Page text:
ANCHORAGE, Alaska -- Mount Redoubt, a volcano in southern Alaska, spewed anew Monday, the fifth eruption since it rumbled back to life, the U.S. Geological Survey said.
The eruptions that began Sunday night were obscured by darkness and snow, CNN reported.
The volcano's activity, which is expected to continue for weeks or months, caused some interference with air travel, officials said.
The alert level went to red, the highest level, when the eruptions began, the Alaska Volcano Observatory Web page said. A red alert means eruption is imminent with the likelihood of significant emission of volcanic ash into the atmosphere, or eruption is under way or suspected with significant emission of volcanic ash into the atmosphere.
"We would expect Redoubt to have some level of explosive activity for the next weeks or months," USGS geophysicist John Power said during a news conference.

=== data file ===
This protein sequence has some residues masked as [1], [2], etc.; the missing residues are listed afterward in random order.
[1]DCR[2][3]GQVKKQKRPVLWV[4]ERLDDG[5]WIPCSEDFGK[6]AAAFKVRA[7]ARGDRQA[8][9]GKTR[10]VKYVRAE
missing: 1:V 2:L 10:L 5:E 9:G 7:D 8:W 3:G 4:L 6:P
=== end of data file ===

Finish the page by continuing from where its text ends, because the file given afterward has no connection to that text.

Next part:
The last time Mount Redoubt was active was 1989, when eruptions lasted for five months, Power said.
The USGS estimated the height of the eruption cloud at 50,000 feet, warning that mudflows were possible on the Drift and Crescent rivers and ash likely would fall downwind from the volcano.
The eruptions also affected air travel, Powers said.
"I understand a number of commercial flights have been canceled coming in and out of Anchorage International Airport," Power said. "We could see disruptions to air travel to south-central Alaska and Alaska as a whole for a period of weeks to months."
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